Via Francigena a route through the lands of Siena and maybe even Casato Prime Donne…
No-one knows the exact location of the historic thoroughfares and roads which ran between North Europe, Rome and Jerusalem, although it is very likely that the Il Casato Prime Donne was situated right on one of the main paths
The Via Francigena started to be widely used during the sixth century when the wars between the Byzantines and the Lombards made it very difficult to use the Via Cassia and the Via Emilia and therefore it was one of the main paths which linked Siena, Florence, Bologna and Piacenza. The Francigena crossed the Apennines quite far North at Lucca and Parma. It was not really a well constructed road, it did not have paved paths and bridges such as those created for the Roman consuls, but rather it was more like a set of simple paths which all meandered in the same direction and which created almost a ‘collection of roads’.
Il Casato Prime Donne is situated on the line which stretches between the two most important places in the Montalcino district. From the North at Badia Ardenga, a convent which has a beautiful church with a crypt, and where according to legend, King Henry VII was poisoned and died in 1313, down to the South, at the Abbazia di Sant’ Antimo, a splendid church built in onyx and framed by stunning Brunello vineyards.
In the Middle Ages a growing flow of pilgrims, merchants and soldiers walked along the Via Francigena. These travellers brought with them ideas, cultures, trade and human traits which helped to create a common civilization across the different countries of Europe. Because of this, the Via Francigena was chosen as one of the 22 most important European routes by the Council of Europe Project.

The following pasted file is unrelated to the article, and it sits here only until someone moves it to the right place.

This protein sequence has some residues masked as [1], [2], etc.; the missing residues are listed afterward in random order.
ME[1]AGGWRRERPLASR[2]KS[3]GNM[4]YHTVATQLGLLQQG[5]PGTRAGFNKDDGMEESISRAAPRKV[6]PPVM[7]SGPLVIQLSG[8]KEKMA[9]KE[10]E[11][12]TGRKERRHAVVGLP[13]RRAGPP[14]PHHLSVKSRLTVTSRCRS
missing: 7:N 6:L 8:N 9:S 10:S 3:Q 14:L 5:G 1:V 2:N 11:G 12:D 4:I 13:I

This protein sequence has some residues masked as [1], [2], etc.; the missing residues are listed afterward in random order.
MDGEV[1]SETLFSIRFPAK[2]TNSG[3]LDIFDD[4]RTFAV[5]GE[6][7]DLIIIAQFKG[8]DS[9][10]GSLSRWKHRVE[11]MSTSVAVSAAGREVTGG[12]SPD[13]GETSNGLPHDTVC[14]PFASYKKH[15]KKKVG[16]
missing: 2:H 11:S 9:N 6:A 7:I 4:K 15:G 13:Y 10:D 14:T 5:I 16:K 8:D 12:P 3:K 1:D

Siena was one of the important milestones along the via Francigena, and precisely because of this road, which skirted the outskirts of Florence, Siena prospered and developed a huge infrastructure where it created wonderful buildings such as the Hospital of Santa Maria della Scala, which is now a museum. A citadel for the pilgrims, which was so extensive as to have a covered road inside it and which has become nowadays, here in the future, a museum which is even larger than the Louvre.
In recent years, in front of the Santa Maria della Scala, together with Councillor Alessandro Mugnaioli, we welcomed a group of adult Scouts who had made their own personal pilgrimage along the Via Francigena, through Tuscany which ended at Sant’ Antimo.
They are prime examples of modern pilgrims. They are people who are looking for a new relationship with themselves, with God and with other fellow human beings.
Donatella Cinelli Colombini
Events between Crete Senesi and Val D’orcia